In 1998, journalist Peter Maass, writing for The New Yorker, reported that some Unification members complained about blessing being given to non-members who had not gone through the same course that members had.[220] Since 2001 couples Blessed by Moon have been able to arrange marriages for their own children, without his direct guidance.[221]

In 2000, Moon was criticized, including by some members of his church, for his support of Nation of Islam leader Louis Farrakhan's Million Family March.[56] Moon was also criticized for his relationship with Jewish scholar Richard L. Rubenstein, an advocate of the "death of God theology" of the 1960s.[222] Rubenstein was a defender of the Unification Church and served on its advisory council,[223] as well as on the board of directors of the church-owned Washington Times newspaper.[224] In the 1990s, he served as president of the University of Bridgeport, which was then affiliated with the church.[225] In 1998, the Egyptian newspaper Al-Ahram criticized Moon's possible relationship with Israeli Prime Minister Benjamin Netanyahu and wrote that the Washington Times editorial policy was "rabidly anti-Arab, anti-Muslim and pro-Israel."[226][138] Moon has also been criticized for his advocacy of a world-wide "automatic theocracy",[227] as well as for advising his followers that they should become "crazy for God".[228][229]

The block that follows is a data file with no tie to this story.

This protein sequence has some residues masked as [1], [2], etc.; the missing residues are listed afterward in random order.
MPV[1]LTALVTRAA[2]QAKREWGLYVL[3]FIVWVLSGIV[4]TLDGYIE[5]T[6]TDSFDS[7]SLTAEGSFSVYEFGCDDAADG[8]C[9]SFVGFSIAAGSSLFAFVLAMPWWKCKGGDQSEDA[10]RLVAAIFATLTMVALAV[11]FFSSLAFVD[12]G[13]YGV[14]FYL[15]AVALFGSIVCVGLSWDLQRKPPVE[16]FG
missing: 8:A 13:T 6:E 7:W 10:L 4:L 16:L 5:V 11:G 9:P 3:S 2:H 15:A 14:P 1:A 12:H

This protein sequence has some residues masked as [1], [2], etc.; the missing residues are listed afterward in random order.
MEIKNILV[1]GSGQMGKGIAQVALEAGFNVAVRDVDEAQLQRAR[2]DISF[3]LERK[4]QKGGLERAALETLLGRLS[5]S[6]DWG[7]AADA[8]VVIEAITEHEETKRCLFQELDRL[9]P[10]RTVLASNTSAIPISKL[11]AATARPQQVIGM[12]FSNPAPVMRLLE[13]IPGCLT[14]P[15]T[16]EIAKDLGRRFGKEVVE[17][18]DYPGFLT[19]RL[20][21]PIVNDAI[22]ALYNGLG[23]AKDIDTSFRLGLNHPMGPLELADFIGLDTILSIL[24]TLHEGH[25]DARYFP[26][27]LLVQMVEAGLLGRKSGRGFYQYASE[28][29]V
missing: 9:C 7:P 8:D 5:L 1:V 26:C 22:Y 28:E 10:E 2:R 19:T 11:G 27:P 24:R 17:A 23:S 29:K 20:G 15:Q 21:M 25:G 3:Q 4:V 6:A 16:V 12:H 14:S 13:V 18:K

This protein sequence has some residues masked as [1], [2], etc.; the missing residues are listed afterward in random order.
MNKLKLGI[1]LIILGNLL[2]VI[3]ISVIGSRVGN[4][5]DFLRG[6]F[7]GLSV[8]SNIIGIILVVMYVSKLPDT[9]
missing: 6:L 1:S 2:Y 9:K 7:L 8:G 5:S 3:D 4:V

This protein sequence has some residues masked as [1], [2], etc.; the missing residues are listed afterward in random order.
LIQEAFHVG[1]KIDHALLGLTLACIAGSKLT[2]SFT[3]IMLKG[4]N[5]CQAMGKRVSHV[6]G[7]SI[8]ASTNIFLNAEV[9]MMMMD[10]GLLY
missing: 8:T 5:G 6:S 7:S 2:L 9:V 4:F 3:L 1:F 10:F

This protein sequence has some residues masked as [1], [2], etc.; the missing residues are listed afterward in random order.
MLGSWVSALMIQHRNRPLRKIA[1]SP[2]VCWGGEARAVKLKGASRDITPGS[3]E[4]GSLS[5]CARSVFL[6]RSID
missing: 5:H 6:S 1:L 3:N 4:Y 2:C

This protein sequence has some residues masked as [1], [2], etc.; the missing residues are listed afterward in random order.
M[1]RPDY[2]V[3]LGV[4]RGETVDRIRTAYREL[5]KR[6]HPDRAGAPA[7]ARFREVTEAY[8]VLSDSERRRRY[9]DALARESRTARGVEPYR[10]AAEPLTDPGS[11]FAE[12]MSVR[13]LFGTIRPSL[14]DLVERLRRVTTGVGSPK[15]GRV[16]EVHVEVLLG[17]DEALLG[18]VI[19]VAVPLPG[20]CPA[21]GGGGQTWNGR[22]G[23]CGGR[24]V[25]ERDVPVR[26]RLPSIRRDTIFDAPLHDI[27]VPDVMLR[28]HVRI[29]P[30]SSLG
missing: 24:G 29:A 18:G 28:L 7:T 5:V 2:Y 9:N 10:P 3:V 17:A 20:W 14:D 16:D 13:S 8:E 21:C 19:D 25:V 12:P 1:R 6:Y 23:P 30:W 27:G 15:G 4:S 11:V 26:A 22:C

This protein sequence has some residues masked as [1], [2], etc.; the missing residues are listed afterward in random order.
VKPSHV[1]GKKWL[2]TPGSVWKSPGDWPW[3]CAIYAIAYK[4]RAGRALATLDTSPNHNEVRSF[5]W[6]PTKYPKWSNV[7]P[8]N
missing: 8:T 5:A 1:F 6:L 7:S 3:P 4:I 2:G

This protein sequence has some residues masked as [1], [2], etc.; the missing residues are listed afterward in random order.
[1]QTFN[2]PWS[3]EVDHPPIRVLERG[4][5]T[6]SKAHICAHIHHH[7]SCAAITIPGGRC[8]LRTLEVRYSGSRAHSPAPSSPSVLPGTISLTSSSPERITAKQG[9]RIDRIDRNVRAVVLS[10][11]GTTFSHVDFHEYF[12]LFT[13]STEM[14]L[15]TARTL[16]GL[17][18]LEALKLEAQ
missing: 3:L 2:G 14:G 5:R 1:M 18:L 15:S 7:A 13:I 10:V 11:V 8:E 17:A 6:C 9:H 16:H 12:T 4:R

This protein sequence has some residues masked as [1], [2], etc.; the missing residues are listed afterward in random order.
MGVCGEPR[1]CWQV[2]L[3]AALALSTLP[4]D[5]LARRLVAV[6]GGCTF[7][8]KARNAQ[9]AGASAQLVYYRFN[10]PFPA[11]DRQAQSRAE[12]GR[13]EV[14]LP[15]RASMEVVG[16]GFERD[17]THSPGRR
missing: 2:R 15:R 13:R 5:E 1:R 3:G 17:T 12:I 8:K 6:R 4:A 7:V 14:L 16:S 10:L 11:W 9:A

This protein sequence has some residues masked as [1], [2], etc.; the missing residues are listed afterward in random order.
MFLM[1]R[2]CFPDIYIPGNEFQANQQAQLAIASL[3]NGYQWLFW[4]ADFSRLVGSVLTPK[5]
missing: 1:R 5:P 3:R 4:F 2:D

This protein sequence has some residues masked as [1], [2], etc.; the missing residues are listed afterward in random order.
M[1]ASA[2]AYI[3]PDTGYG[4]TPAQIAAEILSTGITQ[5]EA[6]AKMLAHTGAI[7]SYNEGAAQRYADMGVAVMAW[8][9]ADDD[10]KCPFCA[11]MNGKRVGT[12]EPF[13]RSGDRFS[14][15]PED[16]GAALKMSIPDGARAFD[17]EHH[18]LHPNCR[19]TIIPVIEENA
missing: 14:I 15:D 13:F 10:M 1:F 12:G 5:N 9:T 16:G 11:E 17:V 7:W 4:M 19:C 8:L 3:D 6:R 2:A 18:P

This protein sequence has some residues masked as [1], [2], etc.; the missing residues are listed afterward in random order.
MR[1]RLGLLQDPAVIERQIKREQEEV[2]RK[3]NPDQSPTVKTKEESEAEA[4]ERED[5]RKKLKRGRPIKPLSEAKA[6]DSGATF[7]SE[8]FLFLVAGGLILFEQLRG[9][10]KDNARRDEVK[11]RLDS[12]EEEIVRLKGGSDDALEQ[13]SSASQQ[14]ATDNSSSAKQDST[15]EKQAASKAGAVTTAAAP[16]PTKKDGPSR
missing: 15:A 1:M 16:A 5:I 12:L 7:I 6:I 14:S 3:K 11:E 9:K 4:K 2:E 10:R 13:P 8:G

Theological disputesEdit

View of JesusEdit

Central to Unification teachings is the concept that fallen humanity can be restored to God only through a messiah, who comes as a new Adam to become the new head of the human race, replacing the sinful parents, through whom mankind can be reborn into God's family. According to the religion, Jesus is this messiah.[230]

In 1980, Unification theologian Young Oon Kim wrote:

Unification theology teaches that Jesus came to establish the kingdom of Heaven on Earth. As St. Paul wrote, Jesus was to be the new Adam restoring the lost garden of Eden. For this purpose he chose twelve apostles, symbolizing the original twelve tribes of Israel, and sent out seventy disciples, symbolizing all the nations of the world. Like John the Baptist, Jesus proclaimed that the long-awaited kingdom of heaven was at hand (Matt. 4:17). Jesus was appointed God's earthly representative in order to subjugate Satan, cleanse men of original sin and free them from the power of evil. Christ's mission involved liberation from sin and raising mankind to the perfection stage. His purpose was to bring about the kingdom of heaven in our world with the help of men filled with divine truth and love. Jesus' goal was to restore the garden of Eden, a place of joy and beauty in which true families of perfected parents would dwell with God in a full relationship of reciprocal love.[231]

The Unification view of Jesus has been criticized by mainstream Christian authors and theologians. In their influential book The Kingdom of the Cults (first published in 1965), Walter Ralston Martin and Ravi K. Zacharias disagreed with the Divine Principle on the issues of the divinity of Christ, the virgin birth of Jesus, the Unification Church's belief that Jesus should have married and a literal resurrection of Jesus as well as a literal Second Coming. They add: "Moon makes all men equal in "divinity" to Jesus, thereby striking a blow at the uniqueness of Christ."[232]

The Divine Principle states on this point: